In an effort to speed up the historic Takata airbag recall announced just days ago, the National Highway Traffic Safety Administration (NHTSA) is moving to effectively take control of the effort by ordering airbag suppliers to increase the supplies of replacement parts and by directing them to where they are most needed. The airbag inflator recall was turned on its head Tuesday when Takata, the manufacturer that for months had stonewalled the agency, made its previously limited airbag inflator recall a national program. The airbag manufacturer agreed in a consent order that a defect did, indeed exist, in its airbags. In turn, the acknowledgment doubled the number of vehicles needed to be recalled from 17 to nearly 34 million. It is now the largest safety recall in history.
Because of the recall’s size and impact, the agency moved to invoke a never-before-used power that allows the agency to require that parts supplies be increased to meet major demands. The power will allow the agency to direct the recall so that needed resources will go where they are most needed. The agency was granted the power to redirect resources and require additional resources be built and made available in 2000. NHTSA made its intention known that it is seeking to coordinate and direct the recall effort because the current effort, agency chief Mark Rosekind believes, is fragmented and too slow.
The agency acted yesterday to begin the legal steps necessary to invoke the power with a filing in the Federal Register. The agency is acting not only because of the scope of the radically expanded Takata airbag inflator recall but also because of the fragmented nature of the recall plans in place. At the moment, each of the 11 auto manufacturers has an individual plan to meet the requirements of the recall. While they are essentially the same – owners who are notified their cars are recalled must return them to their dealers for a check and free replacement, if the device is defective – the individual requirements are enough to create a “patchwork solution that NHTSA believes may not adequately address the safety risks” presented by the defective Takata-made airbag inflators quickly enough, Rosekind wrote in the Federal Register filing.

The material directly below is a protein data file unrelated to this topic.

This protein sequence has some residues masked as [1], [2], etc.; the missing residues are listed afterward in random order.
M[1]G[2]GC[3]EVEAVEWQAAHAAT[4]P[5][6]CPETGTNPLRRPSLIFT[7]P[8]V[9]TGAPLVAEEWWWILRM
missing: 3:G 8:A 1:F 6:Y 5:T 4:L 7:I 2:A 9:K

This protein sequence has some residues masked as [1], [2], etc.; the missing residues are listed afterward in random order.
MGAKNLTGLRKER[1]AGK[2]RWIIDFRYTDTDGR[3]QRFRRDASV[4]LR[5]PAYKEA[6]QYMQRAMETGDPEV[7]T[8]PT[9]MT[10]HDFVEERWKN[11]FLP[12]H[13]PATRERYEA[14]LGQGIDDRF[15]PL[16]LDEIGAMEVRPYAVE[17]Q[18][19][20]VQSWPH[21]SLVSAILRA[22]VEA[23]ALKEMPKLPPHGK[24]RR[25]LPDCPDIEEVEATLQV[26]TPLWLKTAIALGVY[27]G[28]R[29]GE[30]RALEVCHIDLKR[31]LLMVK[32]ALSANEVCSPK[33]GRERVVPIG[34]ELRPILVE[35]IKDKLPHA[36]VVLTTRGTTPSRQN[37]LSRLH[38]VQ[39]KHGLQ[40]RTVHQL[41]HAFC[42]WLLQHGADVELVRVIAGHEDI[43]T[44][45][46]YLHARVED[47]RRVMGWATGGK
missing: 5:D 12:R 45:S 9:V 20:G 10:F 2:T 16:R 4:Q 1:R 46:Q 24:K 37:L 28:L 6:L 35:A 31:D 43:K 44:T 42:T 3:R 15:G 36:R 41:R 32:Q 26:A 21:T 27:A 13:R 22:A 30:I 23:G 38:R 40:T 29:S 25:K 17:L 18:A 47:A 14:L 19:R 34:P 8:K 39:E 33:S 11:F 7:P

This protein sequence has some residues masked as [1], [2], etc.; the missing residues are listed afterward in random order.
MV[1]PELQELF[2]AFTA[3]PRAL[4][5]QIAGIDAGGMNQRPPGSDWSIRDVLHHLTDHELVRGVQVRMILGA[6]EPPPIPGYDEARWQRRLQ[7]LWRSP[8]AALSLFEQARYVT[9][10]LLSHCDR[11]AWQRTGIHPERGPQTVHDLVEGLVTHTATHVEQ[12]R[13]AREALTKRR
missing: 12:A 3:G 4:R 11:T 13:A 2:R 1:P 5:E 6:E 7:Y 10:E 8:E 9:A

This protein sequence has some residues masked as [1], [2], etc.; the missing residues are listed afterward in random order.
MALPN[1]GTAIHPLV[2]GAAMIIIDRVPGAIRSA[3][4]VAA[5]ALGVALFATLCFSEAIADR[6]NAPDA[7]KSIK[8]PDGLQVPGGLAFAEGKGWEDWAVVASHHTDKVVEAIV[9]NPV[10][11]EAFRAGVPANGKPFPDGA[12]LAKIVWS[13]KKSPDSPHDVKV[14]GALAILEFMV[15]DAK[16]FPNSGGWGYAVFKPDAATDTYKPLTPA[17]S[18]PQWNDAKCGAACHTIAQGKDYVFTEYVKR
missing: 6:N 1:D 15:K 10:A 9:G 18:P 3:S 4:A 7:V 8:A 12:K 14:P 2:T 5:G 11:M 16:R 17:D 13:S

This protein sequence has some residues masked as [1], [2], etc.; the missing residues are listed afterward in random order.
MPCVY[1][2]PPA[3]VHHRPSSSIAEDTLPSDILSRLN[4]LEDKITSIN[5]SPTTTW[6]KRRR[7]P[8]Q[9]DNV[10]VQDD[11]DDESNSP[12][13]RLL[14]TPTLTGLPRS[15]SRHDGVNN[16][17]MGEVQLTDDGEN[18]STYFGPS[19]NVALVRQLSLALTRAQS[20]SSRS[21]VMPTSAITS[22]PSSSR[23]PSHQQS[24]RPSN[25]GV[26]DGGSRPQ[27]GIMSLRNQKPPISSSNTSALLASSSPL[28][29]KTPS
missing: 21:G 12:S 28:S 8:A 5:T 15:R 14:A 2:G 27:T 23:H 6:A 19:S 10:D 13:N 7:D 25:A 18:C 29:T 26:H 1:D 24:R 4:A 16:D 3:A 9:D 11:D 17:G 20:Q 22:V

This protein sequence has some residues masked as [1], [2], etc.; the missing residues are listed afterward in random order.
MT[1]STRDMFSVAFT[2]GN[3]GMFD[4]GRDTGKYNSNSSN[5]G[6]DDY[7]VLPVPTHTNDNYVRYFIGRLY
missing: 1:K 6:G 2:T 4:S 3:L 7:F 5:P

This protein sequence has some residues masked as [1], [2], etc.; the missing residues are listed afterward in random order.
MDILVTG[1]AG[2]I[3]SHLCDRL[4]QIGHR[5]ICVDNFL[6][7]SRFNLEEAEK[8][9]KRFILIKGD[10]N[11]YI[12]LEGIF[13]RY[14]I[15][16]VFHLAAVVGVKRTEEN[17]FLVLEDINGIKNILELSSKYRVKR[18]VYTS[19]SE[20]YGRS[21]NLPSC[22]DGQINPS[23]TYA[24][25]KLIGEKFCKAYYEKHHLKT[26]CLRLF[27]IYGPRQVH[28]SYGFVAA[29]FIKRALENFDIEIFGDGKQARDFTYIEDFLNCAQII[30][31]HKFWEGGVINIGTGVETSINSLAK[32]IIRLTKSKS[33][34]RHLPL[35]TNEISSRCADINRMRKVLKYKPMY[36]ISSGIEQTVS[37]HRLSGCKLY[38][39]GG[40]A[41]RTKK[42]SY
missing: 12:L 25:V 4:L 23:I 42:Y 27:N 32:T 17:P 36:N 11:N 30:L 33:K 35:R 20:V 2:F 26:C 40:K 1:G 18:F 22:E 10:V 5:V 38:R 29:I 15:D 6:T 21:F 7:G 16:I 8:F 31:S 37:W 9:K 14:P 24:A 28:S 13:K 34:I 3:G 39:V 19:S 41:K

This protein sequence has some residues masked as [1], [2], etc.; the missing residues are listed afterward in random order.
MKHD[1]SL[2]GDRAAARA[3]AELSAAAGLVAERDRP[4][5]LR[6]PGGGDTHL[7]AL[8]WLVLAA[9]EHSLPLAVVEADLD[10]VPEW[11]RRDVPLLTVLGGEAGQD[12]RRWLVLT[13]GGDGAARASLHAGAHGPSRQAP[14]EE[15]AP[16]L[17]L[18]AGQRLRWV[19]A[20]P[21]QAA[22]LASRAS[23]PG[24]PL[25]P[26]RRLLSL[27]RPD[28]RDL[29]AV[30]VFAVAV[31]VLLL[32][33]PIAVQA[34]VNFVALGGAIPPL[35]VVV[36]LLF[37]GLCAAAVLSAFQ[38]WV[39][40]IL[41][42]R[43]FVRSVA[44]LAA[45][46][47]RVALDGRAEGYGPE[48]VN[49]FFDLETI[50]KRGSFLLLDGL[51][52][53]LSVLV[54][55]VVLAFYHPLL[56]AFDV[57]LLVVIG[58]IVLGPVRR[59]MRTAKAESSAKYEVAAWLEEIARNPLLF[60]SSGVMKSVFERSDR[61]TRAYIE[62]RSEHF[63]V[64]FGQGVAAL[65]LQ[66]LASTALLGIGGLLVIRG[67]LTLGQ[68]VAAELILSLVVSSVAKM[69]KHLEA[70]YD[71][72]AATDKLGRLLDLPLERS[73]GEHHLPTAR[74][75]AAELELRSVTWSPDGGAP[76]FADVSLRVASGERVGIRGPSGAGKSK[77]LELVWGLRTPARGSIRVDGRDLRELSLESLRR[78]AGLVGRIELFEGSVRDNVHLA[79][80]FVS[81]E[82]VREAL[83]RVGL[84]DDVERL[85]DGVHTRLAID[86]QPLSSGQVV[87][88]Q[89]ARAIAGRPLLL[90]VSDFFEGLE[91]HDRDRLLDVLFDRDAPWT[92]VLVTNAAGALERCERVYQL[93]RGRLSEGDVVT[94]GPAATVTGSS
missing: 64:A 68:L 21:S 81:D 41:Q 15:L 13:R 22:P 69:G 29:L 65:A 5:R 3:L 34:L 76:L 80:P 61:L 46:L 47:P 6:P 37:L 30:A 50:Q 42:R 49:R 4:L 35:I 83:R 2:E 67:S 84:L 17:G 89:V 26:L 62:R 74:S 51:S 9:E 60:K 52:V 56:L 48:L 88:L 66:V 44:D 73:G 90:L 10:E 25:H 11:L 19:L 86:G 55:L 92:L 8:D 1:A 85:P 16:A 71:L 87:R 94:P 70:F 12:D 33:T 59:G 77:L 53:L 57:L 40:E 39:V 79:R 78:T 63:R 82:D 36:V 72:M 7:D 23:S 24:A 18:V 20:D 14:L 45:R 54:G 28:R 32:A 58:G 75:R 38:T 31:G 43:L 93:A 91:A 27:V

As part of its action, according to Automotive News, the agency is also seeking input on:
- How best to handle the recall
- Whether it should speed up the recall
- How a speed-up can be done
According to an agency spokesman, NHTSA will be plans meetings of affected manufacturers, Takata and other airbag suppliers as part of our coordinated remedy proceeding. The process will also offer a chance for public comment that we will take into consideration. Our plan is to bring together all these players in search for the best solutions to ensure a safe airbag in every American vehicle as soon as possible.”
Now that the recall has doubled into the largest safety recall in history, a supply chain that was already straining to meet more modest goals has been put under increased strain by Takata’s action. In expanding its options, NHTSA is trying to ease the strain and meet the needs of the exploded airbag recall. At the moment, Takata is making 500,000 airbag repair kits per month with a goal of expanding to 1 million in four months. To date, it has made an extra 3.2 million repair kits to meet earlier recall actions. Other suppliers – Daicel, Autoliv and TRW – have stepped up or are planning stepped up output to meet the needs.
Since Takata and safety officials reached their agreement expanding the recall Tuesday concerned people have been hitting the NHTSA website, www.safercar.gov, in heavy numbers. At one point this week, nearly 1 million calls per day were slowing access to the site as worried car owners sought information on the recall and its effects on their vehicles. The products of a total of 11 carmakers have been included in the erupting recall. They include:
- General Motors
The ongoing airbag inflator recall began in 2008 as the first reports reached federal regulators regarding potential problems with Takata-made airbags. As many as 17 million vehicles were affected by the original and later recalls. The most recent recall, launched last year, was limited to high-humidity regions of the country, the southern and southwestern states, Puerto Rico, the Virgin Islands, Hawaii and the Pacific Trust Islands (Guam, Saipan and others).
Early studies of airbag failures suggested that the inflator igniter/propellant, ammonium nitrate, was, at least, part of the cause. The studies pointed to moisture as the cause. Moisture causes the deterioration. As it deteriorates, the ammonium nitrate destabilizes and becomes more powerful, causing overpressure in the inflator housing. In turn, the inflator housing can shatter, hurling shrapnel-like pieces throughout the interior of the vehicle. So far, six deaths have been attributed to the faulty inflators and more than 100 injuries have also been linked to the failure. Honda vehicles, by far, has been the most hard-hit by the issue because Takata was Honda’s primary supplier of airbags and components.